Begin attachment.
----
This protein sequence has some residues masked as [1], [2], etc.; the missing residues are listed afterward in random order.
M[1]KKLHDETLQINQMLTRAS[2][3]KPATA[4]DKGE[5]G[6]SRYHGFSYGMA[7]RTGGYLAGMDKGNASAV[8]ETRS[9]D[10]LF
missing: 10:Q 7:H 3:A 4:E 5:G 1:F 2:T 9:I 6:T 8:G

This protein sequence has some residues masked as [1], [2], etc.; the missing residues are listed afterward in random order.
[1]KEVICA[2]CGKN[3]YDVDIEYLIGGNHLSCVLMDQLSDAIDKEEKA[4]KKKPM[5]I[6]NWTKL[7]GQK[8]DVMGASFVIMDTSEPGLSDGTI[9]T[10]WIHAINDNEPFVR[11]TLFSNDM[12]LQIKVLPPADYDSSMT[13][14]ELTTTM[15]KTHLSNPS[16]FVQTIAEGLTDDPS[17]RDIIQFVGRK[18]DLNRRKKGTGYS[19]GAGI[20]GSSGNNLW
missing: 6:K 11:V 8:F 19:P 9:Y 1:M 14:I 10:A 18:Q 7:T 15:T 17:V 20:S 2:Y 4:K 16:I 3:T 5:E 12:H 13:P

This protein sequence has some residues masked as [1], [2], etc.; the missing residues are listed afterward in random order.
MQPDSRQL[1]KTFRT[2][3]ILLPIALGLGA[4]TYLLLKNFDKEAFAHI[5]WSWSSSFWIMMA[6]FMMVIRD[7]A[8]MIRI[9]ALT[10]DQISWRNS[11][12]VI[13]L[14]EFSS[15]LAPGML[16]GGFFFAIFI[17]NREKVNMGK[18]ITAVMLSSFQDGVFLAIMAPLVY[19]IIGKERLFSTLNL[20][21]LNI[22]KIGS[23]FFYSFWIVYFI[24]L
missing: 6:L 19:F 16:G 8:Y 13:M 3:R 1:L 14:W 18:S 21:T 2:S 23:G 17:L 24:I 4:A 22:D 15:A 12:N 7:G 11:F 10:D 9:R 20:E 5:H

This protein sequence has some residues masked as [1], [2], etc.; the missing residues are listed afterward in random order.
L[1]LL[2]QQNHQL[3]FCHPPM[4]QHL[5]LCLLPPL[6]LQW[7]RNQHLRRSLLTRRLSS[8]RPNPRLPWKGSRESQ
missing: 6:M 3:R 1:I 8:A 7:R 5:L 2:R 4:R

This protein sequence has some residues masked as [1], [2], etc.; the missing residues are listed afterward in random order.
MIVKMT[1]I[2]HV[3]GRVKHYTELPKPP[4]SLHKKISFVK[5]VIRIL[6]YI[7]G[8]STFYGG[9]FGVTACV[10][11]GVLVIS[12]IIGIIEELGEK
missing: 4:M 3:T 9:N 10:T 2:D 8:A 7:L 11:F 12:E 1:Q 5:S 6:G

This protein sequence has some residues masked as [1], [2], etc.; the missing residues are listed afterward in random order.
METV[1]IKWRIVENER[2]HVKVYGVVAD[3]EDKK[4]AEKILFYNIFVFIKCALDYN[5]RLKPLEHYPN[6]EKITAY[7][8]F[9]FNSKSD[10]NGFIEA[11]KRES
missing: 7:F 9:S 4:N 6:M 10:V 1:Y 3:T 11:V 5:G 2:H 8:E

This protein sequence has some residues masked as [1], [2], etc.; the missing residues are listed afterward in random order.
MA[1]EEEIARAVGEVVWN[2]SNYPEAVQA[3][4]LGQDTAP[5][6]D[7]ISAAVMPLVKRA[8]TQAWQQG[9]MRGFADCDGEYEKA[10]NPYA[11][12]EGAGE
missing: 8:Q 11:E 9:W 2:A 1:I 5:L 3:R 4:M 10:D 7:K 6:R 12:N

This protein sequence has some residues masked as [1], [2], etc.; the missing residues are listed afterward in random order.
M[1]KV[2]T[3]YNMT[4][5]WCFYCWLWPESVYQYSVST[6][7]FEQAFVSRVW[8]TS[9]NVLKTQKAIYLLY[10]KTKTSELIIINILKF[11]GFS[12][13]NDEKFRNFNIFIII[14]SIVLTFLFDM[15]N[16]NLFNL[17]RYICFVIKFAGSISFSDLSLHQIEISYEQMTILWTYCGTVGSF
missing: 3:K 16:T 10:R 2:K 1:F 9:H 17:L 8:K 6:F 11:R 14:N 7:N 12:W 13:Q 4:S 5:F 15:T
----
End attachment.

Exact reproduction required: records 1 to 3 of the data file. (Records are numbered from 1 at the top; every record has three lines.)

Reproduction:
This protein sequence has some residues masked as [1], [2], etc.; the missing residues are listed afterward in random order.
M[1]KKLHDETLQINQMLTRAS[2][3]KPATA[4]DKGE[5]G[6]SRYHGFSYGMA[7]RTGGYLAGMDKGNASAV[8]ETRS[9]D[10]LF
missing: 10:Q 7:H 3:A 4:E 5:G 1:F 2:T 9:I 6:T 8:G

This protein sequence has some residues masked as [1], [2], etc.; the missing residues are listed afterward in random order.
[1]KEVICA[2]CGKN[3]YDVDIEYLIGGNHLSCVLMDQLSDAIDKEEKA[4]KKKPM[5]I[6]NWTKL[7]GQK[8]DVMGASFVIMDTSEPGLSDGTI[9]T[10]WIHAINDNEPFVR[11]TLFSNDM[12]LQIKVLPPADYDSSMT[13][14]ELTTTM[15]KTHLSNPS[16]FVQTIAEGLTDDPS[17]RDIIQFVGRK[18]DLNRRKKGTGYS[19]GAGI[20]GSSGNNLW
missing: 6:K 11:V 8:F 19:P 9:Y 1:M 14:I 10:A 18:Q 7:T 15:T 17:V 20:S 2:Y 4:K 16:I 3:T 5:E 12:H 13:P

This protein sequence has some residues masked as [1], [2], etc.; the missing residues are listed afterward in random order.
MQPDSRQL[1]KTFRT[2][3]ILLPIALGLGA[4]TYLLLKNFDKEAFAHI[5]WSWSSSFWIMMA[6]FMMVIRD[7]A[8]MIRI[9]ALT[10]DQISWRNS[11][12]VI[13]L[14]EFSS[15]LAPGML[16]GGFFFAIFI[17]NREKVNMGK[18]ITAVMLSSFQDGVFLAIMAPLVY[19]IIGKERLFSTLNL[20][21]LNI[22]KIGS[23]FFYSFWIVYFI[24]L
missing: 6:L 19:F 16:G 8:Y 13:M 3:R 1:L 14:W 18:S 21:T 2:S 23:G 17:L 24:I 4:A 22:D 15:A 12:N 7:G 11:F 10:D 9:R 20:E 5:H